Ten people were shot to death and another five were wounded in an attack at a bar in Mexico’s central state of Guanajuato over the weekend, officials said.
The attack took place after 11 p.m. local time on Saturday at the El Estadio bar, when a group of armed men burst in and opened fire at customers and employees of the bar along a highway that connects the cities of Celaya and Queretaro.
The current death toll is seven men and three women, officials said.
Guanajuato, a prosperous industrial region and home to some of Mexico’s most popular tourist destinations, has become the country’s bloodiest state.
In October, 12 people were killed in a shooting at another bar in Guanajuato. And the month before that, armed attackers killed 10 people in a pool hall in the state’s Tarimoro municipality.
Two cartels, Santa Rosa de Lima and Jalisco Nueva Generation, are fighting deadly turf wars in the state, where they are known to conduct drug trafficking and fuel theft. The head of the Drug Enforcement Administration told CBS News that the Jalisco cartel is one of the Mexican cartels behind the influx of fentanyl into the U.S. that’s killing tens of thousands of Americans.
Despite the violence, Mexico’s president claimed that his country is safer than the United States, a week after a kidnapping resulted in the deaths of two U.S. citizens and the rescue of two others in the border city of Matamoros.
President Andrés Manuel López Obrador said U.S. travel warnings and reports of violence in Mexico were the result of a conspiracy by conservative politicians and U.S. media outlets to smear his administration.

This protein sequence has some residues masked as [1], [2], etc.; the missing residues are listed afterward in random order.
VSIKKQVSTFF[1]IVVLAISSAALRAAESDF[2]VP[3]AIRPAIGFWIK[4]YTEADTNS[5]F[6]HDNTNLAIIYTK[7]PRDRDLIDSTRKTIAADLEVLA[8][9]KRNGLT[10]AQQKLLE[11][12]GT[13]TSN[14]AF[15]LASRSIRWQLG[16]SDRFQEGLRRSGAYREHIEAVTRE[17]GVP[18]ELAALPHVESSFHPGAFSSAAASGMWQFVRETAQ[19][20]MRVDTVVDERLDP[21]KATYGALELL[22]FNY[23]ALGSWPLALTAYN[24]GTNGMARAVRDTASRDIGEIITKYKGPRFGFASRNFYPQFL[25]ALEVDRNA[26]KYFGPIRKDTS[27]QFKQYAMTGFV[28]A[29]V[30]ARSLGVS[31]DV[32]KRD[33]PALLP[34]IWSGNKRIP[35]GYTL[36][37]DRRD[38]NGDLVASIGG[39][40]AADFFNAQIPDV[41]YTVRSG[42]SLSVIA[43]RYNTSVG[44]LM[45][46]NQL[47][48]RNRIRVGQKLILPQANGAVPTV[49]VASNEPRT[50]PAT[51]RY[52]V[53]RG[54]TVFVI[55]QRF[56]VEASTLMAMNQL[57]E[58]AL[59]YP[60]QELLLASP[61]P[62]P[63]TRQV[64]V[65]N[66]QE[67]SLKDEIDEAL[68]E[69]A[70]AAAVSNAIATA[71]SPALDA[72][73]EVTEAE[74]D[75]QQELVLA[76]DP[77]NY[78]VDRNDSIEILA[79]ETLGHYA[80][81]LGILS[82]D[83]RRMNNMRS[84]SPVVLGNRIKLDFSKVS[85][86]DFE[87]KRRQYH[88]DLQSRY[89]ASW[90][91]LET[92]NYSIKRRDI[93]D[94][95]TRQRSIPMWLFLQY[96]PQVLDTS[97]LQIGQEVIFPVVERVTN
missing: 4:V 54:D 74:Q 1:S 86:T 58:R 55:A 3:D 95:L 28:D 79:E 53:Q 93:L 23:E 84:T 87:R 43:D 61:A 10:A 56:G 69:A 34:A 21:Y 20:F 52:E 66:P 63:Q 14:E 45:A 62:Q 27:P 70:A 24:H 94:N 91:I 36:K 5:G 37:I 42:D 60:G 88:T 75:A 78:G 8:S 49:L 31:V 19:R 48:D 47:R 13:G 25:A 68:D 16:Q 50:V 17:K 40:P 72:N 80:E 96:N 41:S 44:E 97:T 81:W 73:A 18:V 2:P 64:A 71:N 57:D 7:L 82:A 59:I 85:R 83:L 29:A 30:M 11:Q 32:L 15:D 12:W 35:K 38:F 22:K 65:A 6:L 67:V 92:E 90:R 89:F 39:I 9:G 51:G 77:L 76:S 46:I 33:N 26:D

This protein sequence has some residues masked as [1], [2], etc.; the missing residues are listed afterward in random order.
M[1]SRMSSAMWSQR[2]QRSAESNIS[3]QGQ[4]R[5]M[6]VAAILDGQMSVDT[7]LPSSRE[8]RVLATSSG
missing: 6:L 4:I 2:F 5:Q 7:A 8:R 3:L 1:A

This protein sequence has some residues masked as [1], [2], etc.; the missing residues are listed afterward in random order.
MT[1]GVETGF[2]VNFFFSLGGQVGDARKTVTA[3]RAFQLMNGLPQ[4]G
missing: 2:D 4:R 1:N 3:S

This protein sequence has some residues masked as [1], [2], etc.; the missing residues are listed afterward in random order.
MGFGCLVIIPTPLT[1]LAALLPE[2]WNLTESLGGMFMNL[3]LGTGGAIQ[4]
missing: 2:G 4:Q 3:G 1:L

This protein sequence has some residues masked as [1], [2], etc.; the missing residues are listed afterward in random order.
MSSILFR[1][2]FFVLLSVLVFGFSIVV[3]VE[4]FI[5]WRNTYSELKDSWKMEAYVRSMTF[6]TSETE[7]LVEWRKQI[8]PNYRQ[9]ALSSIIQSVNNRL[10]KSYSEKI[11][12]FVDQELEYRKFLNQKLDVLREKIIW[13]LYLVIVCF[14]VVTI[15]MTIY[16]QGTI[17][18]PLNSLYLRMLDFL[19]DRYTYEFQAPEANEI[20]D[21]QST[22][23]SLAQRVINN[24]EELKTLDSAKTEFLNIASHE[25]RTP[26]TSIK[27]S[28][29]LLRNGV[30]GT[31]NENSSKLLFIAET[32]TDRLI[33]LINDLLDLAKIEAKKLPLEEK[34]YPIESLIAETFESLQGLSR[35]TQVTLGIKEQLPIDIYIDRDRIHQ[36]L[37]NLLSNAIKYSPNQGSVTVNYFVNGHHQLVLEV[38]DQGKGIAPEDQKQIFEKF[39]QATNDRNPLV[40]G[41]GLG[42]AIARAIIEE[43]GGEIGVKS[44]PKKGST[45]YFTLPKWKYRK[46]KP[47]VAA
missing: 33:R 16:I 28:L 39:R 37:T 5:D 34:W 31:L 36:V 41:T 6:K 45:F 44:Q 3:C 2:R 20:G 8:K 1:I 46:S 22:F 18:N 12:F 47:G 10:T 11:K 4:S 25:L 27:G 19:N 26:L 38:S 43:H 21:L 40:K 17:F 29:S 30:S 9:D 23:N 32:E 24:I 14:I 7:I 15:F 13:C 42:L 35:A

Despite López Obrador’s assurances that Mexico was safe for travel, the FBI confirmed last week that three other women from the small Texas town of Peñitas have been missing in Mexico since late February.
“Mexico is safer than the United States,” López Obrador said Monday at his morning news briefing. “There is no problem in traveling safely in Mexico.”
Mexico’s nationwide homicide rate is about 28 per 100,000 inhabitants. By comparison, the U.S. homicide rate is barely one-quarter as high, at around 7 per 100,000.
The president brushed off continued concern over violence. Currently, the U.S. State Department has “do not travel” advisories for six of Mexico’s 32 states plagued by drug cartel violence, and “reconsider travel” warnings for another seven states.
“This is a campaign against Mexico by these conservative politicians in the United States who do not want the transformation of our country to continue,” López Obrador said.
The Mexican president included U.S. media outlets in the supposed conspiracy.
“These conservative politicians … dominate the majority of the news media in the United States,” he said. “This violence is not a reality,” he added. “It is pure, vile manipulation.”
The Associated Press contributed to this report.
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